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NOAA Scientists Find 'Ghostlike' Octopod Off Hawaii, Believe It's A New Species

Scientists at the National Oceanic and Atmospheric Administration believe they may have discovered a spooky new species: A "ghostlike" octopod.

Scientists have spotted a spooky "ghostlike" octopod deep in the waters off Hawaii — but could this curious creature be an entirely new species?

The scientists at the National Oceanic and Atmospheric Administration who spotted the "remarkable little octopod," which is a translucent white color, last weekend while collecting geological samples with a remote-operated vehicle on Necker Ridge in the Hawaiian Archipelago believe so.

"The appearance of this animal was unlike any published records and was the deepest observation ever for this type of cephalopod," the class of mollusks that octopuses, squid, and others belong to, NOAA said on its website.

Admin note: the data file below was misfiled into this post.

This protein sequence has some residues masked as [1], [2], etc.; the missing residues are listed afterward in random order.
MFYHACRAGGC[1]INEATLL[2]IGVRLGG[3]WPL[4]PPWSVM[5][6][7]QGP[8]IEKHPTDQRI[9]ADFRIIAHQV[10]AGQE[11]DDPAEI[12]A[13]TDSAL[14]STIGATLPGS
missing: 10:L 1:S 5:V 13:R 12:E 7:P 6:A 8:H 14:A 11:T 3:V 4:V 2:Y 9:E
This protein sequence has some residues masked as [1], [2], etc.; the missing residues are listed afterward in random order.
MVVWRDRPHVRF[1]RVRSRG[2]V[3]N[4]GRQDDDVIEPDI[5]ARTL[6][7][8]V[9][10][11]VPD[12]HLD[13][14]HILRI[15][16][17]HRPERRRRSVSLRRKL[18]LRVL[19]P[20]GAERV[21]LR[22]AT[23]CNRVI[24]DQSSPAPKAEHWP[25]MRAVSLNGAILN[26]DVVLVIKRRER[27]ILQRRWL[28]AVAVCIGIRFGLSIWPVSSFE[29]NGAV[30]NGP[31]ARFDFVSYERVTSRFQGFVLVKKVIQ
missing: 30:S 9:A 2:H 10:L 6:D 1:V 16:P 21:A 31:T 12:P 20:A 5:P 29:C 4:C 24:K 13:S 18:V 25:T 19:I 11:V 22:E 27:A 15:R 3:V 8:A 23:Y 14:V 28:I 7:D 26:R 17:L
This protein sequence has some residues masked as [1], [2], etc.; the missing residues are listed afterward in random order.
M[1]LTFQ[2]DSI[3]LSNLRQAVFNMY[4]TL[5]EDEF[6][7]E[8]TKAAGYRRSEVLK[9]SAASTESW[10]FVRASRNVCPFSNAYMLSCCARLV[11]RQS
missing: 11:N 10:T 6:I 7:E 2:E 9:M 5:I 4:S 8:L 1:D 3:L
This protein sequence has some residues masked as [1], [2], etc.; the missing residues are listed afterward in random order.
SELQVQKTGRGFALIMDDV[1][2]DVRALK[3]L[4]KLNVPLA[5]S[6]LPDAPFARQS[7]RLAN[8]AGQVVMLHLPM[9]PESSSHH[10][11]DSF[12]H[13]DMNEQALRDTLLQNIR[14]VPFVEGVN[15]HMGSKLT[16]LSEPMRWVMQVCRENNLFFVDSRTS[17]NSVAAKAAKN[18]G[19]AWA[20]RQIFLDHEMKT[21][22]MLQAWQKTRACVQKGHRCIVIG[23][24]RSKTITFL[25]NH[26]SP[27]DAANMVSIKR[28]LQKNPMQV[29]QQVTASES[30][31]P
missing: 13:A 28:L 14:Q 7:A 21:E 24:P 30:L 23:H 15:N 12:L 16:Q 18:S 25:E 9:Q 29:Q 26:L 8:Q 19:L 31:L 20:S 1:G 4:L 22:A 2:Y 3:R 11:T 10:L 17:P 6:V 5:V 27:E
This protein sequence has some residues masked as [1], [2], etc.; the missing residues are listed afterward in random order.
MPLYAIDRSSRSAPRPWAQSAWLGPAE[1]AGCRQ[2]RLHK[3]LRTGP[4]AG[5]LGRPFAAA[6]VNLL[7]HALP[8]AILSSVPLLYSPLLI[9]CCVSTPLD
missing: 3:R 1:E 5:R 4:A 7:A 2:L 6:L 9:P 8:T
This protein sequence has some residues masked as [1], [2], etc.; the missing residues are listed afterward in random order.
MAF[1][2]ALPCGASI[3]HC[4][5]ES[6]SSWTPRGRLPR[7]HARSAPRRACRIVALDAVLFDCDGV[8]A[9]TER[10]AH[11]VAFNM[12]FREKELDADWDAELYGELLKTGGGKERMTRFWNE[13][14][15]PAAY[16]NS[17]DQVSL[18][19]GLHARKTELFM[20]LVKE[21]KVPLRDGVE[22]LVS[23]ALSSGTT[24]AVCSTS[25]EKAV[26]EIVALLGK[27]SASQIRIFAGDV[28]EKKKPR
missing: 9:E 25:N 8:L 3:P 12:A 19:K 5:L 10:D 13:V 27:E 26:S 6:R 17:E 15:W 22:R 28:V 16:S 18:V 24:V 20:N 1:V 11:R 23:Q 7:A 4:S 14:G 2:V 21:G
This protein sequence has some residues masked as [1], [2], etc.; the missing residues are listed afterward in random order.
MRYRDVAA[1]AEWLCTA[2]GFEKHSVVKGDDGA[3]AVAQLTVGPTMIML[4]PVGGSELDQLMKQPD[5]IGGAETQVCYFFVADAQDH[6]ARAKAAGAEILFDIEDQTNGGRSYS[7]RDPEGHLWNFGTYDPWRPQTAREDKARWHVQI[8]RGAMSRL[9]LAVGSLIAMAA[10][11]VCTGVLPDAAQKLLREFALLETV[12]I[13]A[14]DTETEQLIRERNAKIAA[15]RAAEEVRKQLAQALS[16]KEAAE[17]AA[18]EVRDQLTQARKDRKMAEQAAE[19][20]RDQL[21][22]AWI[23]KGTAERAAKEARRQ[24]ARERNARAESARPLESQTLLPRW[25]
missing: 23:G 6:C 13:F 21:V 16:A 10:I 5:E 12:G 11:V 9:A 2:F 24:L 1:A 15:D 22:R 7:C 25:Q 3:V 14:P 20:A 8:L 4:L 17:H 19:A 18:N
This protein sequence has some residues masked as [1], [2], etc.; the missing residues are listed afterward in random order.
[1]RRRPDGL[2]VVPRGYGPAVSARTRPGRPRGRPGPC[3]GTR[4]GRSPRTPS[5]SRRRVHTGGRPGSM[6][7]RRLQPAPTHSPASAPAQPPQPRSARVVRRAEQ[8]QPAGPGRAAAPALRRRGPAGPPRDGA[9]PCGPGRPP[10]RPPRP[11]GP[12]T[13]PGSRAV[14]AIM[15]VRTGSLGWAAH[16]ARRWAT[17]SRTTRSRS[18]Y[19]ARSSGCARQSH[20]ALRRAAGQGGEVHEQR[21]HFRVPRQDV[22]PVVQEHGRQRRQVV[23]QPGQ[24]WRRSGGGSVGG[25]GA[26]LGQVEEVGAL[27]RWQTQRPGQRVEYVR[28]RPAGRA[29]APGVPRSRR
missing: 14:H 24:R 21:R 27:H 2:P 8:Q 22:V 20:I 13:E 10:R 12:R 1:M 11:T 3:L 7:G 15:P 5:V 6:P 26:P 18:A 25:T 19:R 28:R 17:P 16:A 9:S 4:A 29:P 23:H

The apparent new species is an incirrate octopod, meaning it lacks fins and cirri — finger-like parts associated with suckers on its arms — and resembles the common octopus that lives in shallower water.

But what makes this creature unusual is that it had suckers in one, rather than two, series on each tentacle. Its color is also very distinctive: Unlike most cephalopods, it lacks pigment cells.

"This resulted in a ghostlike appearance, leading to a comment on social media that it should be called Casper, like the friendly cartoon ghost," NOAA said.

And because it was found at a depth of over 14,000 feet, it appears to be the first incirrate discovered that far down on the sea floor.

"It is almost certainly an undescribed species and may not belong to any described genus," the agency said.

It's not clear how big the animal is. It was spotted "sitting on a flat rock dusted with a light coat of sediment," scientists said.